Milk Safety

Dairy Farmers Provide Safe and Wholesome Milk

Dairy farmers follow strict standards, such as testing their milk before it leaves the farm, to ensure milk is safe and wholesome. The milk they produce is their badge of honor and their reputation. It’s also the same milk their family drinks. So, with all that in mind, rest assured milk is safe for you and your family.

Within the dairy case, there are countless choices with claims, such as organic and antibiotic-free. The good news is that all milk, as long as it is pasteurized, is wholesome, safe and nutritious. Any additional claims seen in the supermarket are a result of milk companies’ response to consumer requests for choices in the dairy aisle. Learn more about these claims:

Antibiotics: Milk and dairy products are among the most stringently regulated foods in this country. Some cows need antibiotics when sick, but the milk from those cows is not allowed to enter the milk supply until the antibiotics have cleared their system. Any milk that tests positive for antibiotics is immediately discarded and does not enter the retail milk supply.

Milk Hormones: All milk, even organic, naturally contains very small amounts of hormones. The U.S. Food and Drug Administration (FDA) has concluded there is no significant difference between the milk from cows that are supplemented with growth hormone (rbST) and milk from cows that are not treated with rbST. Milk hormone levels from cows that are given rbST are within the normal range.

Organic Milk: Strict government standards ensure that both conventionally produced and organic milk are equally safe and nutritious. The USDA and Academy of Nutrition and Dietetics agree – organic milk and regular milk contain the same unique package of nutrients. Plus, most consumers say there is little to no taste difference between organic milk vs regular milk.

Keep Dairy Products Safe

While dairy farmers work hard to ensure they provide safe, high quality milk, consumers must do their part, too. This includes correctly decoding date labels and properly storing dairy products at home, both of which can also help reduce food waste.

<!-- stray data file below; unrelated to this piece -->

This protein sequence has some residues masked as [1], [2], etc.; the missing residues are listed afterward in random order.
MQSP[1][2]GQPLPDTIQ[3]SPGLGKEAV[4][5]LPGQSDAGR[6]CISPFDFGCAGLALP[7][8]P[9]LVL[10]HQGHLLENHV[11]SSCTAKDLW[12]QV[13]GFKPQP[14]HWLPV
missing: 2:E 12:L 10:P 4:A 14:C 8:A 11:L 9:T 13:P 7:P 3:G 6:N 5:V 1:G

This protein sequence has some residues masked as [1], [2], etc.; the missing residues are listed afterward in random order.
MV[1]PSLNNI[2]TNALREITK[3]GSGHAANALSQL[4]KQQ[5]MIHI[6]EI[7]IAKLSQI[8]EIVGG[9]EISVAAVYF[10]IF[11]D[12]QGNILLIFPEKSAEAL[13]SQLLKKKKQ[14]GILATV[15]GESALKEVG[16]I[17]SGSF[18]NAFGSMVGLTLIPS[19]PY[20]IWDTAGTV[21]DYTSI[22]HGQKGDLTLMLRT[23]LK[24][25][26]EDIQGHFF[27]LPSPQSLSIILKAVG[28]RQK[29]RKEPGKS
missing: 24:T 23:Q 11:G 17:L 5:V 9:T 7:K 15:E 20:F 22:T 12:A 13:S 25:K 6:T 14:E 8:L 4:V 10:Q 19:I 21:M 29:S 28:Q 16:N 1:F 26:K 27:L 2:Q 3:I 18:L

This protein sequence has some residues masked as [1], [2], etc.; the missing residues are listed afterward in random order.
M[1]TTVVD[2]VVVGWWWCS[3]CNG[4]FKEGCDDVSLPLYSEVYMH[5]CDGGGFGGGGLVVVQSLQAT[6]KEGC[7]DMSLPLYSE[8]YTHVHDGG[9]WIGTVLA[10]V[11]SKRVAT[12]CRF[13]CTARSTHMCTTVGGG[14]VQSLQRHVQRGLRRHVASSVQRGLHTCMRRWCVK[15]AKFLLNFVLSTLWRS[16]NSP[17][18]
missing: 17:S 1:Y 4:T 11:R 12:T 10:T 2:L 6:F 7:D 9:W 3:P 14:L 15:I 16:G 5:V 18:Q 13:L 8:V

Raw Milk Safety

The Centers for Disease Control and Prevention (CDC) estimates that about one in six Americans (that’s 48 million people) get sick because of foodborne illness each year. When it comes to dairy products, the CDC warns that when consumed raw, “milk and products made from milk (including certain cheeses, ice cream and yogurt) can pose severe health risks.” That’s why milk products go through pasteurization and homogenization before arriving in the dairy case.

Pasteurization is a process that kills harmful bacteria potentially found in raw milk by heating milk to a temperature which kills bacteria and then is rapidly cooled. Don’t fret, however, because “pasteurization does not significantly change the nutritional value of milk,” according to the CDC. It is still nutrient-rich and contains protein and carbohydrates. The Food and Drug Administration (FDA) and the CDC recommend drinking only pasteurized milk. All processed milk also undergoes homogenization, which keeps the cream from separating from the milk and creates a more consistent product. Visit the CDC’s recently updated Food Safety and Raw Milk site for more information on raw milk.

To further address the complex issues surrounding raw milk science and policy, visit Real Raw Milk Facts. This website addresses the complex issues surrounding raw milk science and policy. The website serves as a clearinghouse for evidence-based studies, presentations, commentaries, regulations, and position statements on raw milk to provide consumers with a better understanding of key health and safety issues associated with the consumption of unpasteurized dairy products. The site content was developed and reviewed by scientists and health educators in universities, government, industry, and professional organizations.

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